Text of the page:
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Sokha tells crowd not to turn to small parties

Deputy leader of the Cambodia National Rescue Party Kem Sokha
The deputy leader of the Cambodia National Rescue Party, Kem Sokha, talks to supporters yesterday in Phnom Penh, where he urged them to stay unified with the CNRP. PHOTO SUPPLIED

Sokha tells crowd not to turn to small parties

Kem Sokha, deputy leader of the Cambodia National Rescue Party, yesterday urged supporters not to leave the party in favour of smaller opposition groups if they want a chance of changing the ruling party at the next election.

Speaking to hundreds of members and supporters in Phnom Penh’s Thmar Koul village, Sokha said the party must stand united if it is to win the 2018 national election.

“Do not break our forces; do not break our spirit to argue with this one or that one,” he said. “I would like to call for us to meet on only one battlefield [so we can] win to lead the country in the upcoming election.”

In his remarks, Sokha told supporters to steer clear of grassroots political aspirant Kem Ley, League for Democracy Party leader Khim Veasna, and Mam Sonando, who recently revived his Beehive Social Democratic Party.

“If we turn to Sonando a little bit, Kem Ley a little bit, Khim Veasna a little bit . . . forget a big battlefield, [we] would lose one more time,” he said.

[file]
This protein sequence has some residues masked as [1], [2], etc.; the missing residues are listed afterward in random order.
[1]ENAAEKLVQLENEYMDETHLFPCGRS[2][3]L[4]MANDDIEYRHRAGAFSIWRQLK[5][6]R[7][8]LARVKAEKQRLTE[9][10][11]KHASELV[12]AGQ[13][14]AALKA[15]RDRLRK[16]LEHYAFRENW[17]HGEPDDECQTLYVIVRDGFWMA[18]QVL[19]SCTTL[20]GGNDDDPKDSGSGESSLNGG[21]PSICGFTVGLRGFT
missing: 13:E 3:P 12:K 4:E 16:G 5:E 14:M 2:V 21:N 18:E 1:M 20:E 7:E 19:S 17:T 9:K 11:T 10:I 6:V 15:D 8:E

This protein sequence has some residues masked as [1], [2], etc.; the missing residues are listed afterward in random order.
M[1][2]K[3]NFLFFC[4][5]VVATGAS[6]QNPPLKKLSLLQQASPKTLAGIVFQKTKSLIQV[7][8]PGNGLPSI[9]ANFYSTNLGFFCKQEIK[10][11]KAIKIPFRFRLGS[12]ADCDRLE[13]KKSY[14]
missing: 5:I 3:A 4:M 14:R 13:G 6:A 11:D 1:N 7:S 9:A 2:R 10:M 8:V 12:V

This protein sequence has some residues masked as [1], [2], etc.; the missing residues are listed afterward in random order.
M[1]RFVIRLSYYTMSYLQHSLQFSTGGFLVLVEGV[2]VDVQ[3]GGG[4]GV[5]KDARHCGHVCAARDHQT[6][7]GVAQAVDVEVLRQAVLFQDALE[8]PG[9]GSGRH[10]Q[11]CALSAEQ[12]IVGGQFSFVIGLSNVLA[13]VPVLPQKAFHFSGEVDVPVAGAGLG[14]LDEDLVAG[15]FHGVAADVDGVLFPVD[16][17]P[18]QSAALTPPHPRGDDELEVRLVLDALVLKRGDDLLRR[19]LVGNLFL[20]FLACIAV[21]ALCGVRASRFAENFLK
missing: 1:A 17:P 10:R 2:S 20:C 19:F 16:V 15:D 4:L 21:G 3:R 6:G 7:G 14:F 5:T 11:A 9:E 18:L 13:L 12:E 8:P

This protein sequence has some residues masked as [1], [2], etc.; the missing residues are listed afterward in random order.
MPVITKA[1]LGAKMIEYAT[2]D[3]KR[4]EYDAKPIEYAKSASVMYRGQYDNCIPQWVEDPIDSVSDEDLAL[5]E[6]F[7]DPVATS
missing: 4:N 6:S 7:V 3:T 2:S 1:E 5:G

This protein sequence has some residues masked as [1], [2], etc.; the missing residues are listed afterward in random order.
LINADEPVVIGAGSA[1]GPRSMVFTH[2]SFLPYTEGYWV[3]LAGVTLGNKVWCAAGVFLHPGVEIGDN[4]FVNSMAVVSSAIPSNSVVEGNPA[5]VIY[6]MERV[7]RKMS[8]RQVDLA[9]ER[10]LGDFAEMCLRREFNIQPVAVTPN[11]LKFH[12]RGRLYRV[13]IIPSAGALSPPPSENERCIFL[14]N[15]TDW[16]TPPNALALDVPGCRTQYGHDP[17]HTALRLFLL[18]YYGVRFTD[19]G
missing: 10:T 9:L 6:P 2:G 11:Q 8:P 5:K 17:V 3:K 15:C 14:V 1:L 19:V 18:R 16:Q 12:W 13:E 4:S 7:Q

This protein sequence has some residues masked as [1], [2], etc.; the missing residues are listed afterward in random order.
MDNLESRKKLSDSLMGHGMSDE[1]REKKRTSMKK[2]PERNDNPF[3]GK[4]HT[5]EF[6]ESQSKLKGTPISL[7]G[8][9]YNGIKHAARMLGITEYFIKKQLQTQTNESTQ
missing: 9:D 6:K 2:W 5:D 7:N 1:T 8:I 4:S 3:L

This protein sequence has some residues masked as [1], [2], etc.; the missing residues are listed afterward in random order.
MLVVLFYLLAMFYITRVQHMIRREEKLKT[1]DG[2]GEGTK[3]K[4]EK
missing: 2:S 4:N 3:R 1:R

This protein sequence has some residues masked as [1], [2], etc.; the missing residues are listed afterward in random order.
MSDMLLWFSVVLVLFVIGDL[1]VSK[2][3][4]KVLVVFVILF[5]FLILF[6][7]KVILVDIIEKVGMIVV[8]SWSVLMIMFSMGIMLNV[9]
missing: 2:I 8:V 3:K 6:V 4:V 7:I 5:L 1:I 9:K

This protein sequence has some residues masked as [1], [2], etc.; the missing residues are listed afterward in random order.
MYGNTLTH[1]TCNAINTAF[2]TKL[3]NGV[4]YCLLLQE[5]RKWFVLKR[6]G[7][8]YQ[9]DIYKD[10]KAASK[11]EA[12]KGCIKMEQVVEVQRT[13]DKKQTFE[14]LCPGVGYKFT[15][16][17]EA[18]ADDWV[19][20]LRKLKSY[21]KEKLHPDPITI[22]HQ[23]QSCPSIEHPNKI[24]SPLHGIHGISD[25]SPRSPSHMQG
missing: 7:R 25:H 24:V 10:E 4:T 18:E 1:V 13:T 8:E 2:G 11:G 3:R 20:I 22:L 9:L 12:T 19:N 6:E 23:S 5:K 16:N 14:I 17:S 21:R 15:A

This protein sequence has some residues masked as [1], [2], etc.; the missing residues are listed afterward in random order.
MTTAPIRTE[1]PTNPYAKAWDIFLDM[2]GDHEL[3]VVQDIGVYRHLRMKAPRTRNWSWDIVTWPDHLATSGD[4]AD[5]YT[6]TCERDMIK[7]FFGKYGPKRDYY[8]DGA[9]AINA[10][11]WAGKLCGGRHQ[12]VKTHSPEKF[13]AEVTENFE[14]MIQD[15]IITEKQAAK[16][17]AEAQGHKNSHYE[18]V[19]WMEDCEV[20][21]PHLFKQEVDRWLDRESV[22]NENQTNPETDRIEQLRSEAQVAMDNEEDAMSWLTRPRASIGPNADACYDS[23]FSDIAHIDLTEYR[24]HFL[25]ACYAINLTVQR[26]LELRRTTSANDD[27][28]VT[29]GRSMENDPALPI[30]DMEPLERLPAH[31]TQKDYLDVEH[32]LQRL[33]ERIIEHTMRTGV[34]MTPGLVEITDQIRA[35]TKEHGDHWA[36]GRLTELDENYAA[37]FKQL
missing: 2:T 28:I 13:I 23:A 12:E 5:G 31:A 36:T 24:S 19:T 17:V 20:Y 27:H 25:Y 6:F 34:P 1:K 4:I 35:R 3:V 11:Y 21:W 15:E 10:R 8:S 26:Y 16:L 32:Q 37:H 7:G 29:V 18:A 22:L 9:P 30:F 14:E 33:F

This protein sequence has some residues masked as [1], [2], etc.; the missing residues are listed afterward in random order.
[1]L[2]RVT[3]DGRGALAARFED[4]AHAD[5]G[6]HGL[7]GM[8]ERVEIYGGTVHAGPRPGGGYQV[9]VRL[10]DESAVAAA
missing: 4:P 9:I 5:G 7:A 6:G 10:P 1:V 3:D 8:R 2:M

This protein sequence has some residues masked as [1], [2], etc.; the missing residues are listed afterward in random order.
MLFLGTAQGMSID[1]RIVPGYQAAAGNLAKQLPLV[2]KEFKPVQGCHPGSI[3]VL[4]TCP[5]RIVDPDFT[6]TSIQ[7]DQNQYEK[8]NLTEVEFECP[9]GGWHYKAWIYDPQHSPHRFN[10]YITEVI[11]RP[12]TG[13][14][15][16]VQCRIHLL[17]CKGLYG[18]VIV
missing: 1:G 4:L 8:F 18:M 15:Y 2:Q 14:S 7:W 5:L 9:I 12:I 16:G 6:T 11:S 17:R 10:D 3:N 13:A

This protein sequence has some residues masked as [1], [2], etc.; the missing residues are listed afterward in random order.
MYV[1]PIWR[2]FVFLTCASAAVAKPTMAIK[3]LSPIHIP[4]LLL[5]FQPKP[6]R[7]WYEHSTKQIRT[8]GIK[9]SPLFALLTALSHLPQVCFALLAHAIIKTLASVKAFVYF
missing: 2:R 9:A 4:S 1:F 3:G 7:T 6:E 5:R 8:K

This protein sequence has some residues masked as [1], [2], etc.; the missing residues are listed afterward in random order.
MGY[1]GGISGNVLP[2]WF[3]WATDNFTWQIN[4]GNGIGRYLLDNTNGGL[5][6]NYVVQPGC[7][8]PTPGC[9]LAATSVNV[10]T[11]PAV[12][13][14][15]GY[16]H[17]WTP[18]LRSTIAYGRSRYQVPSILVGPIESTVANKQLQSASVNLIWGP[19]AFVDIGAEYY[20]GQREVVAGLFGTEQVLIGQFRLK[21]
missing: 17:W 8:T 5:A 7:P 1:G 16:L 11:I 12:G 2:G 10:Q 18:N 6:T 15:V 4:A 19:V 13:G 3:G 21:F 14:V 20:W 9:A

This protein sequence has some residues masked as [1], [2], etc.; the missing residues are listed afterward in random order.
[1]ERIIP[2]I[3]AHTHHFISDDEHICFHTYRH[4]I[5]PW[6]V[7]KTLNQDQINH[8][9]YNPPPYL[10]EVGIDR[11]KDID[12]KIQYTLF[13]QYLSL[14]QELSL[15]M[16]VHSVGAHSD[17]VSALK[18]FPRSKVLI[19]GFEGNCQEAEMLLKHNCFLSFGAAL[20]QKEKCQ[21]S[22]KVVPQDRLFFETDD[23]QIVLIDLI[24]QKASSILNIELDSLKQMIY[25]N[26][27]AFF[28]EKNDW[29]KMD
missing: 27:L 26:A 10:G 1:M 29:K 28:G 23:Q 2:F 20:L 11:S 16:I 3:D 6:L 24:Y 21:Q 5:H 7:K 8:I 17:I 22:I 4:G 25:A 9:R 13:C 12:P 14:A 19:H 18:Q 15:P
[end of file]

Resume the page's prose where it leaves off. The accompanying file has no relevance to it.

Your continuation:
The CNRP saw considerable gains in the 2013 national election, winning 55 of the National Assembly’s 123 seats.

But, Sokha said, if dozens more opposition parties are created before the 2018 election and the CNRP’s members do not remain loyal, it will be impossible to take power from the Cambodian People’s Party.

Sonando, however, said yesterday that people are losing confidence in the CNRP.

“I do not pay attention to Kem Sokha or Sam Rainsy. I am paying attention to people’s needs,” he added.

Political analyst Ou Virak said CNRP supporters were likely to remain loyal for the upcoming election.

“I think it’s a given that it will be a two-party race in 2018,” he said. But, he added, if the CNRP is unable to gain the seats needed to take power in 2018, its future beyond that looks bleak.

“I don’t think the CNRP, as it is today, could continue,” he said, explaining that support for the party would likely drop and divisions heighten.

CPP spokesman Sok Eysan said his party was confident it will win the next election with a simple strategy of “making people happy”.

“If we do good deeds people will support and vote for us,” he said.

Meanwhile, in his speech yesterday, Sokha said he hopes to see a CNRP governor in Phnom Penh in the future. He announced plans for a congress in 2017 to reform the voting system in the hopes of making this happen.

ADDITIONAL REPORTING BY ALICE CUDDY

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